Denning hired Herd only after Waller made the case that the department needed another lawyer. "She was right," he said. "We together worked on a mind-blowing amount of work for about a year before she called me on it, especially since she was going on maternity leave." The trio of lawyers is assisted by paralegal Melissa Weatherly.
Denning, also corporate secretary, focuses on corporate work, M&A, regulatory issues and litigation management, jumping in to assist with large contracts and employment issues as needed. Waller primarily handles operational issues, such as vendor contracts, IP issues, real estate and promotional events and sweepstakes, as well as employment agreements and HR issues. Herd's background is employment litigation so she takes on EEOC work and other small litigation matters in addition to assisting Denning and Waller with corporate and operational matters.
"Even though we have our specialties, we have so much work coming in that whoever can handle it, handles it," says Waller. "It's all very egalitarian. Depending on what's happening, Richard may be working on a copier lease."
The majority of the work is what Denning calls "system oriented and document oriented," and often is handled efficiently with templates. "We have the templates and negotiate around the edges."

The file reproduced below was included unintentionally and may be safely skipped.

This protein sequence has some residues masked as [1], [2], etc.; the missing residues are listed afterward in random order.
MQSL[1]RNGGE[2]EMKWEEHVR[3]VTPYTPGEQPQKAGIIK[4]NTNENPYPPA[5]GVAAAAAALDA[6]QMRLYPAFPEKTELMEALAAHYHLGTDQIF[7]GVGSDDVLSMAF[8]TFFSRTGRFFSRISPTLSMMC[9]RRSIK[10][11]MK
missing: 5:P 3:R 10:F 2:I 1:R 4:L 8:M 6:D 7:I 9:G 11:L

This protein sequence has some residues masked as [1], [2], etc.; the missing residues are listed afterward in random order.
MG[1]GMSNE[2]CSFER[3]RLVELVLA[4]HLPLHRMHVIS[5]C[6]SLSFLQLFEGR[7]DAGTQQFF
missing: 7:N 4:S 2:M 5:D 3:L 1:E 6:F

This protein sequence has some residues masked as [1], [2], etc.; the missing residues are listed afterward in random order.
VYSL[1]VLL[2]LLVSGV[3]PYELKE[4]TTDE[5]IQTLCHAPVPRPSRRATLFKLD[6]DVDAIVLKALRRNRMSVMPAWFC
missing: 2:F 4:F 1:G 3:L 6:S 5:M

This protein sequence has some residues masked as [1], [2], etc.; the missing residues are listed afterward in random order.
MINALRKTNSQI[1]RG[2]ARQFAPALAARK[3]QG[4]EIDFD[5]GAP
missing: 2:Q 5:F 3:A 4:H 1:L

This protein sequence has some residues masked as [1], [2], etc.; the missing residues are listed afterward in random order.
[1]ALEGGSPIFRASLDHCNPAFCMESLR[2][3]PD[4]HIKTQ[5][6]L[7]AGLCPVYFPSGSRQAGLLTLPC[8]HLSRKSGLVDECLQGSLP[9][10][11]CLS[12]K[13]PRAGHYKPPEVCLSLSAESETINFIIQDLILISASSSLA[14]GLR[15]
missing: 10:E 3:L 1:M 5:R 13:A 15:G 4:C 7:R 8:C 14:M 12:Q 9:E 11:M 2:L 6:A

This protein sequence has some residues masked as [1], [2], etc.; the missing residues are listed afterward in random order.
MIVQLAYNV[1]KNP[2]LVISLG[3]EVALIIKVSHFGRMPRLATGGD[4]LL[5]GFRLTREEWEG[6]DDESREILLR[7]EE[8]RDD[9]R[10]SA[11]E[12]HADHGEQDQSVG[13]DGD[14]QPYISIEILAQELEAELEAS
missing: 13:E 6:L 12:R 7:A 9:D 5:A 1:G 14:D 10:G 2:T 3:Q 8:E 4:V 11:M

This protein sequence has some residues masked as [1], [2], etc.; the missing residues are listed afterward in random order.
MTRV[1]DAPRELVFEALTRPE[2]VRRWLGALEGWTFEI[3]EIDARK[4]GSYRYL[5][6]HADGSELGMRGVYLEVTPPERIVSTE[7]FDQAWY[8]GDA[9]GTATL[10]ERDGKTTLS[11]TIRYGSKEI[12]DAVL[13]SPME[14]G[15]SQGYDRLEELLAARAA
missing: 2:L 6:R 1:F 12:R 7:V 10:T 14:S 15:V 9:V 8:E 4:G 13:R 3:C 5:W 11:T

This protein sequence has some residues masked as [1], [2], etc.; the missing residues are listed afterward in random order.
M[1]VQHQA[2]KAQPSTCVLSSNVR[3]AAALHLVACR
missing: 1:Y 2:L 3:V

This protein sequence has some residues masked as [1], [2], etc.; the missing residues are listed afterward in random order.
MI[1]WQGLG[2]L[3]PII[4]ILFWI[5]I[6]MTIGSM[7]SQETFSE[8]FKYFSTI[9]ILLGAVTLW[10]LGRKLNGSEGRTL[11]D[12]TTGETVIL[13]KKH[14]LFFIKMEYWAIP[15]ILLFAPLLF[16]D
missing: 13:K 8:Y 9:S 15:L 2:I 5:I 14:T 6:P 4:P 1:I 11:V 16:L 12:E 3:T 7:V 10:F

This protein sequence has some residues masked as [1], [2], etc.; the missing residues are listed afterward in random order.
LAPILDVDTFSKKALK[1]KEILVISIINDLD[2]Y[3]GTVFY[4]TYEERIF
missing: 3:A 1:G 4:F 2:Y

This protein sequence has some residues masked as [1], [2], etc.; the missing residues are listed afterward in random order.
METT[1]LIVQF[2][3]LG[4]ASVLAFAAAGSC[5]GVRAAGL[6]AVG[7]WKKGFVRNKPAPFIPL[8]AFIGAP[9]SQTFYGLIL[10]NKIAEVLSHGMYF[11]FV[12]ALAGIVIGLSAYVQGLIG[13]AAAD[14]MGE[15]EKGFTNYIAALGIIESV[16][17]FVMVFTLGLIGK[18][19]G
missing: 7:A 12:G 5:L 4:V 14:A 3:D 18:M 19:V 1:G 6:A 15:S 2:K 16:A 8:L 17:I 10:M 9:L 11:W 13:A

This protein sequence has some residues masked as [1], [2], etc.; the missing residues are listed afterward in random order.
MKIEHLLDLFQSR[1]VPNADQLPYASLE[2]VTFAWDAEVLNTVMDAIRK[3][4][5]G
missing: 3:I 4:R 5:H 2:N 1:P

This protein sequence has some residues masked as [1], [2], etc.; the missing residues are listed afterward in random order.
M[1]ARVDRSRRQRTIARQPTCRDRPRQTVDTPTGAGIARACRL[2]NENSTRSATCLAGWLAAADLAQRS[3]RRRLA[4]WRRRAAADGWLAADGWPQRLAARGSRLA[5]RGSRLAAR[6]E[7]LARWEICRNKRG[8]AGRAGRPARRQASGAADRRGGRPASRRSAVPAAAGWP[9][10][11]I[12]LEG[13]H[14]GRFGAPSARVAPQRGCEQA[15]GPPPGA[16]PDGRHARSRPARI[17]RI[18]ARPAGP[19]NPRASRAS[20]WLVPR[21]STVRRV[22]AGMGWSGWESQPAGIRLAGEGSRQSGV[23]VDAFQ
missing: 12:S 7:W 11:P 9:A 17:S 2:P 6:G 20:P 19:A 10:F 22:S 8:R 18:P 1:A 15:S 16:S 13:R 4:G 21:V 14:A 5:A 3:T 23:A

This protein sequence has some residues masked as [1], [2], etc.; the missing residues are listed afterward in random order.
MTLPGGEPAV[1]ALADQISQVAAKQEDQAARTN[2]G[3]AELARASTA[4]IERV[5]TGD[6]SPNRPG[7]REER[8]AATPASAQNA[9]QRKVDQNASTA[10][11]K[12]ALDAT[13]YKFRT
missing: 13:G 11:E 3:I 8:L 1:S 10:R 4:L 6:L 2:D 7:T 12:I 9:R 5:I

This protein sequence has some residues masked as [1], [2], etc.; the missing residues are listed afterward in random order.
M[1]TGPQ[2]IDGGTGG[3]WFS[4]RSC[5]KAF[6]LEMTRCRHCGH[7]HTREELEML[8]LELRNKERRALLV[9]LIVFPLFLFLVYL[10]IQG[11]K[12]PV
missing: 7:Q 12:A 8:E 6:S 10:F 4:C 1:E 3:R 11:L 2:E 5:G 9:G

Even with the templates, Waller says that only about 20 percent of the contracts are approved on the first review. "Probably less," corrects Denning.
"We are very aggressive in regard to our reviews of contracts," Denning says. "We don't let things slide. We take the position that the best contract is one that is read. The amount of contracts we review monthly—probably around 500—can beat you down, so you have to have a system."
Many of the contracts start with a standard template that the Cumulus team—especially Waller—devised. When you see the "same sort of contracts or issues over and over, it's easy to create a template," says Waller. "I'm extremely organized so I created these templates and systems that allow us to handle a high volume of work in an efficient and effective manner."